The Final Month, Important Bills, $11.2 Billion for Education
From the newsletter sent April 30, 2021
109 days down, with only 31 days to go before the end of the legislative session. As I’ve mentioned before, the Texas Constitution contains strict language detailing when session begins and ends, with May 31st being the constitutionally required final day of this session. This means that if a bill has not passed both chambers before the 31st, it is dead for at least two years. As one might imagine, this deadline results in a frenetic final few weeks.
We have been extremely fortunate this session in that our high-priority bills continue to make steady progress. In fact, I’m pleased to report that we had our first bill passed out of both chambers and sent to the Governor’s desk this week. I won’t get into the details again, but HB 567, The Childhood Trauma Reduction Act, was our bill to protect children from being unnecessarily taken from their families. I sincerely believe that the changes made in this bill will improve our CPS system and lead to better outcomes for children and families.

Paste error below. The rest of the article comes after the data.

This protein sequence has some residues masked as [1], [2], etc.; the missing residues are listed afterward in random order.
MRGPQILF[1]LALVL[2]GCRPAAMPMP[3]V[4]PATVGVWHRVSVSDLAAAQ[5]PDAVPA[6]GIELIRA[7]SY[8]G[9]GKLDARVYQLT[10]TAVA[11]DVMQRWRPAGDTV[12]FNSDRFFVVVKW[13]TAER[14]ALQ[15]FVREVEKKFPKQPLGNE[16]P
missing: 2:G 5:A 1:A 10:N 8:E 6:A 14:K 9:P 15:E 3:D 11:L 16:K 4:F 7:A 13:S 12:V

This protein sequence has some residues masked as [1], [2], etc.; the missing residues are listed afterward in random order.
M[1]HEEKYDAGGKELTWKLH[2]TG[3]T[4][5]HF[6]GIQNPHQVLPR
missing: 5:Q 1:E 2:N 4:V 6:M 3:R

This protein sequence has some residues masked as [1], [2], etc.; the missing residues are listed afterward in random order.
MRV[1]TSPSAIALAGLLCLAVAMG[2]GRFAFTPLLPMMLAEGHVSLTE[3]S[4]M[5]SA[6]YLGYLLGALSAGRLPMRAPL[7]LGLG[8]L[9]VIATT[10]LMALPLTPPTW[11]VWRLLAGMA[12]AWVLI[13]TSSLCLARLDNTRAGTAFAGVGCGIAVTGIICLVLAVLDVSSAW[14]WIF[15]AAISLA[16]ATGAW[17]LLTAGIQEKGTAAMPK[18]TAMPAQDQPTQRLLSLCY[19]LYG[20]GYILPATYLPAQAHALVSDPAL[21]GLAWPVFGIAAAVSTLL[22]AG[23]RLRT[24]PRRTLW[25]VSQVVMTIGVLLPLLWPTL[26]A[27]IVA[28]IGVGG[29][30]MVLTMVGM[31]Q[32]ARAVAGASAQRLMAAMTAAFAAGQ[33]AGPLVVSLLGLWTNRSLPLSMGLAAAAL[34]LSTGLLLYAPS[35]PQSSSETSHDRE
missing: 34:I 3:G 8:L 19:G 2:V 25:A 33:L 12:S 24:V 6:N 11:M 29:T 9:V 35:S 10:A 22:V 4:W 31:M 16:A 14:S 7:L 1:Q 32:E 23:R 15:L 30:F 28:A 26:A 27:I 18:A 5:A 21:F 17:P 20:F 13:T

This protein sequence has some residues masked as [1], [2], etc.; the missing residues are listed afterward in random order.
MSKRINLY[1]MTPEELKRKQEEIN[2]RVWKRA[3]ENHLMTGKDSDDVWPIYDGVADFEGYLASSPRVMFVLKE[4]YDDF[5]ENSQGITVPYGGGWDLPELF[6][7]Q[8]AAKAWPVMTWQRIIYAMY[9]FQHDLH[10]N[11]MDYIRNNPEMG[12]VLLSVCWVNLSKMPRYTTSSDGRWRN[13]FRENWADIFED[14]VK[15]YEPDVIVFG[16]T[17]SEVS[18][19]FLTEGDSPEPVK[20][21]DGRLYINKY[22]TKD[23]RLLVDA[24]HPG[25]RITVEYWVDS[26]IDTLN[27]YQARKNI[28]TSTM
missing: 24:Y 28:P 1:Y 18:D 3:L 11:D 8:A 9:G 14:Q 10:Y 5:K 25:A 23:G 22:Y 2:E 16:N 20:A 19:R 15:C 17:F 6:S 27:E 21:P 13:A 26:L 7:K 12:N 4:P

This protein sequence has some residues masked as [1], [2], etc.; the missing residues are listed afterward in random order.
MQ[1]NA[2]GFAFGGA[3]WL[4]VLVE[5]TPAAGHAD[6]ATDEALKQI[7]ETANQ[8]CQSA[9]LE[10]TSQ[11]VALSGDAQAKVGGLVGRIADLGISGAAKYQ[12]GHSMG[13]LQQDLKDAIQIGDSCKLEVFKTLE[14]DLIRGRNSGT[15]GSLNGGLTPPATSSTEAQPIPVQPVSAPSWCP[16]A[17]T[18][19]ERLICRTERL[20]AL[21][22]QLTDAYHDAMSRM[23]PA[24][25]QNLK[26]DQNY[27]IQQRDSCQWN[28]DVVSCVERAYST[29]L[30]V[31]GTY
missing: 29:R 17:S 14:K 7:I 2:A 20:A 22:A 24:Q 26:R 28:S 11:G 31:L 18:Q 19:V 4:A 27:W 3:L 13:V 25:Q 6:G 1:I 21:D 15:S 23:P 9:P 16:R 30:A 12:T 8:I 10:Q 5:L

Several other high-profile bills were voted out of the House this week, and I wanted to highlight a few of particular importance:
- HB 2622 is better known as the Second Amendment Sanctuary bill. In effect, it prevents state agencies and local governments from enforcing any new federal gun laws or restrictions.
- HB 19 seeks to protect commercial vehicle operators from inordinate, unfair lawsuits that often jeopardize small businesses and the transportation services Texans depend on.
- HB 2283 prohibits election administrators from accepting large donations from individuals and organizations for the purposes of administering elections.
Finally, there have been concerns surrounding the status of federal dollars sent to the state for schools. While it’s true that the money was not immediately disbursed to districts, this delay was due to outstanding questions regarding the guidelines and stipulations attached to the funds. There was understandable consternation from many school districts worried about receipt of these dollars, but now that those questions have been answered, the state was able to release the funding as intended. More on this below.
May God bless you and your family,
James B. Frank